South Korean President Roh Moo-hyun yesterday vetoed a bid by the opposition-dominated parliament to appoint a special counsel to probe political funding scandals involving his aides.
In a move expected to add bitterness to his strained relations with the opposition, Roh argued that more time was needed for a separate funding scandal probe by prosecutors that has expanded to opposition parties and top business groups.
"I hope prosecutors speed up the ongoing probe to get results as soon as possible so that the people and the National Assembly can judge if special prosecutors are needed," Roh told ministers at his weekly Cabinet meeting.
Roh, who had until today to respond to the bill, came to power vowing to break the link between the country's family-run chaebol business conglomerates and politics.
"Prosecutorial authority must be protected from the high-handedness of the majority party in the National Assembly. Otherwise the prosecution's authority to pursue investigations will be seriously damaged," Roh said, according to his office.
His opponents, who are spread among three parties and hold the two-thirds of National Assembly seats necessary to override a presidential veto, vowed to fight him. But they have not yet said whether they would seek to overturn the veto in parliament.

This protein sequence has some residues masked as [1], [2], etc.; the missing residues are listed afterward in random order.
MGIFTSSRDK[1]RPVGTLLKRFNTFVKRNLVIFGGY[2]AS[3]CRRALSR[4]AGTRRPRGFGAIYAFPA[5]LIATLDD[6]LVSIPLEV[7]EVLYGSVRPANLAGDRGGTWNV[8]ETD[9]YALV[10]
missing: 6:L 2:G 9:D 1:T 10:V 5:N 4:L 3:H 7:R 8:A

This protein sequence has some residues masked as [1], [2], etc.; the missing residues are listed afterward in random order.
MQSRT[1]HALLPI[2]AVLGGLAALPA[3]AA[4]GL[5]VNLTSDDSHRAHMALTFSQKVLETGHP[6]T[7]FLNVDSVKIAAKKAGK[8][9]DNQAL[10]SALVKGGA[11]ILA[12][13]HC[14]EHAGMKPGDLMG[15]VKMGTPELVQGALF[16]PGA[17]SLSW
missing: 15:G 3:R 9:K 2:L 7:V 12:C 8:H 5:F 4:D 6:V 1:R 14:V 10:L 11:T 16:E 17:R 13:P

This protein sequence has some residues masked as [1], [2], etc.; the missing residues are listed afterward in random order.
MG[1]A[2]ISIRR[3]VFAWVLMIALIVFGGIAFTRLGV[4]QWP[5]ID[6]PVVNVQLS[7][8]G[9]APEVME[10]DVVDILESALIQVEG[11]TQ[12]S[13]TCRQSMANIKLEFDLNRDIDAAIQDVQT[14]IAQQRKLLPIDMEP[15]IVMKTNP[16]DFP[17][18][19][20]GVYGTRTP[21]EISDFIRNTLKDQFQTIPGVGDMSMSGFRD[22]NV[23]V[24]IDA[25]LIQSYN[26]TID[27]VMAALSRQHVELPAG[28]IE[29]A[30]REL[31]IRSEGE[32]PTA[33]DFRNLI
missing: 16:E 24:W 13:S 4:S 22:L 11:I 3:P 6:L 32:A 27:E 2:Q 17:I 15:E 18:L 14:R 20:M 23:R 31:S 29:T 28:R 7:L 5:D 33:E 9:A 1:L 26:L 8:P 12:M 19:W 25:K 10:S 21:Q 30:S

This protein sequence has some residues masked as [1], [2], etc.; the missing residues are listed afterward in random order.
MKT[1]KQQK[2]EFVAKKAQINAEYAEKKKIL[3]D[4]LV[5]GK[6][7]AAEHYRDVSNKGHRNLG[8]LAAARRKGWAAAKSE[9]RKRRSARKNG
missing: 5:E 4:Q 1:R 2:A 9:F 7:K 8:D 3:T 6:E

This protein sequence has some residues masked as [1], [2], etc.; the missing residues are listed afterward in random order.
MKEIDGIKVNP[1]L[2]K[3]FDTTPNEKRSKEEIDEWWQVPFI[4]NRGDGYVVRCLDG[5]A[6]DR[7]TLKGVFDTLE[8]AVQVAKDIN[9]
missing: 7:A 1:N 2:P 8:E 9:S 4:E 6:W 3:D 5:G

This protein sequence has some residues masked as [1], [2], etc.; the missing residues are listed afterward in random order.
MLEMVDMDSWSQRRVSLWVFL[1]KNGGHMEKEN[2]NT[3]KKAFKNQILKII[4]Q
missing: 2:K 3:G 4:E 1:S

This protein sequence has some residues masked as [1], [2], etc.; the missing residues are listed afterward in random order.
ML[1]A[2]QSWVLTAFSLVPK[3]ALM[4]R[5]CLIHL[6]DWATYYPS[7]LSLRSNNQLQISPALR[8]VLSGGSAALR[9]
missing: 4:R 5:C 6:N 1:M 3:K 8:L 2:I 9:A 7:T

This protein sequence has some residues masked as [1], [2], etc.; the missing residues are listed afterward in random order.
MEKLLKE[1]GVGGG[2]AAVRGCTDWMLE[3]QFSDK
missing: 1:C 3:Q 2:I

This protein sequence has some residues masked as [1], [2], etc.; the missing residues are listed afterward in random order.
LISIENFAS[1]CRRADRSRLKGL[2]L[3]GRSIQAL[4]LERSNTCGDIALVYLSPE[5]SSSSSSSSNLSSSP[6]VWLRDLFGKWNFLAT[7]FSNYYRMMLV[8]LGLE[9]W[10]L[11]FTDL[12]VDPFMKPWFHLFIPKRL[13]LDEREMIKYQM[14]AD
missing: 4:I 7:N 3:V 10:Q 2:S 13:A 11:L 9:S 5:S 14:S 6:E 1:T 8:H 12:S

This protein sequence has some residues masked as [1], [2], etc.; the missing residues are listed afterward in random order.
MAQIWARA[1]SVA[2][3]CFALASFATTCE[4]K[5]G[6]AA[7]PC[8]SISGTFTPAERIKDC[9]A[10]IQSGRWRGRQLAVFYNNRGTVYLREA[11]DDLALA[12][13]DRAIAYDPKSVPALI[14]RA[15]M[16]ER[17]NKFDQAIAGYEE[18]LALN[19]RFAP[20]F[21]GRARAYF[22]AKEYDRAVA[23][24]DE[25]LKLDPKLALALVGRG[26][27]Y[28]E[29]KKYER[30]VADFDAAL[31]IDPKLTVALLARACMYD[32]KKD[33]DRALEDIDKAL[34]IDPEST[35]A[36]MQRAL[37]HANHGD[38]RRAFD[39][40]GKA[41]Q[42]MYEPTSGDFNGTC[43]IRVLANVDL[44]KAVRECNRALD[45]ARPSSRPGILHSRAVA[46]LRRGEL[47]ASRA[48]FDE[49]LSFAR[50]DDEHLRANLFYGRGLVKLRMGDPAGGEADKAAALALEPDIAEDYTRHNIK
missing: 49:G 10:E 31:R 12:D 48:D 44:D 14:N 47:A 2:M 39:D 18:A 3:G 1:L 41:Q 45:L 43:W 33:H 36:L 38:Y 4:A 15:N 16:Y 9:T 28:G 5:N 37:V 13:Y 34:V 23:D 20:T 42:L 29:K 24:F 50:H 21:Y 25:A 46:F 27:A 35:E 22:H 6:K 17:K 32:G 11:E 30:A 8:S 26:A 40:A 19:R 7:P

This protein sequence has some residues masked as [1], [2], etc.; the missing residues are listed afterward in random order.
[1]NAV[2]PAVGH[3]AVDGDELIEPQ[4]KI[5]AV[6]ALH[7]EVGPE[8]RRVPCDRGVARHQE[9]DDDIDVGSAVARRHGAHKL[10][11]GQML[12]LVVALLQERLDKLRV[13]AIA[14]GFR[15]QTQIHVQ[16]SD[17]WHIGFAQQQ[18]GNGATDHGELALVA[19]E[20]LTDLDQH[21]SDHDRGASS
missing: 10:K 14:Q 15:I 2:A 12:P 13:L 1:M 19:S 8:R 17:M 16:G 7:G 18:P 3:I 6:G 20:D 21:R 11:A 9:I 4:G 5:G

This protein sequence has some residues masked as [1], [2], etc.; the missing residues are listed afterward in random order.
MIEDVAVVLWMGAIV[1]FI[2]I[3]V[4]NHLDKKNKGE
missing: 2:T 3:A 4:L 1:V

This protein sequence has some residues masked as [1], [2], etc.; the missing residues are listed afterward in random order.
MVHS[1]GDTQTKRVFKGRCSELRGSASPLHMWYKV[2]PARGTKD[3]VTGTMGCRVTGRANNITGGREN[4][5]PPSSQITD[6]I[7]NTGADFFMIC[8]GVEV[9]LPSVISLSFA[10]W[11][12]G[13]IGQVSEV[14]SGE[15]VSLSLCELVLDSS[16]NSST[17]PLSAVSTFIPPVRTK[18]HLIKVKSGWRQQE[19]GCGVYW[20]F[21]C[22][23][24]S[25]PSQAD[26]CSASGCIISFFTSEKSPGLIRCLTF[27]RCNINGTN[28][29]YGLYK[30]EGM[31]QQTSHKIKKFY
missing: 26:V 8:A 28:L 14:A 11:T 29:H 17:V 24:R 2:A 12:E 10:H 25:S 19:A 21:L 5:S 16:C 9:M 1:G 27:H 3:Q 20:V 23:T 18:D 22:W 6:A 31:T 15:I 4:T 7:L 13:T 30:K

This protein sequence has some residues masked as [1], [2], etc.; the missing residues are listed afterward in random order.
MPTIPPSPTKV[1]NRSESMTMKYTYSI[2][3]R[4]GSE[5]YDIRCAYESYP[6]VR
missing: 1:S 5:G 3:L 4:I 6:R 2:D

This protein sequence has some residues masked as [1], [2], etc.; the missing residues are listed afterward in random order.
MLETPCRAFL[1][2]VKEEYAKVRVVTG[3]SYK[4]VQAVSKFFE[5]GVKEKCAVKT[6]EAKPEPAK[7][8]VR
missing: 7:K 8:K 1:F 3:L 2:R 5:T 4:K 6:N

The bill's sponsor, the main opposition Grand National Party, said immediately after Roh's decision that it would wage an "all-out struggle" against the president -- beginning with a boycott of parliamentary debate on next year's budget.
"The president himself has brought us the situation that people hate most: all-out conflict between the president and the opposition," the party's leader, Choe Byung-yol, said.
Prosecutors investigating the fundraising practices of political parties during last December's presidential election in which Roh narrowly upset a conservative candidate have raided units of South Korea's two largest chaebols.
On Monday, prosecutors turned up at a unit of the country's largest conglomerate, Samsung Group. Last week, they knocked on the doors of a unit of LG Group, with the similar aim of investigating links between politicians and business leaders.
In mid-October, Roh called for a referendum on his rule and ordered the funding probe after news emerged that a close aide had taken 1.1 billion won (US$915,100) from the scandal-tainted SK Group. Several other Roh aides have since been implicated.
The Grand Nationals insist that only an independent investigator could hold an inquiry free of interference by the administration. Choe apologized last month when it was revealed that the GNP had received 10 billion won from SK last year.
But Prime Minister Goh Kun said last week the government would try to wrap up the political funding investigation soon to minimize the impact on an economy hit hard by labor unrest and a liquidity crunch at the country's top credit card company, LG Card Co.
Roh, a former labor lawyer, called for the referendum to be held in December, saying that, if he lost, he would step down just one year into his fixed single five-year term.
But discussion of the referendum -- let alone preparation for the unprecedented confidence vote -- appears to have died a quiet death amid the scandal investigation and political squabbling.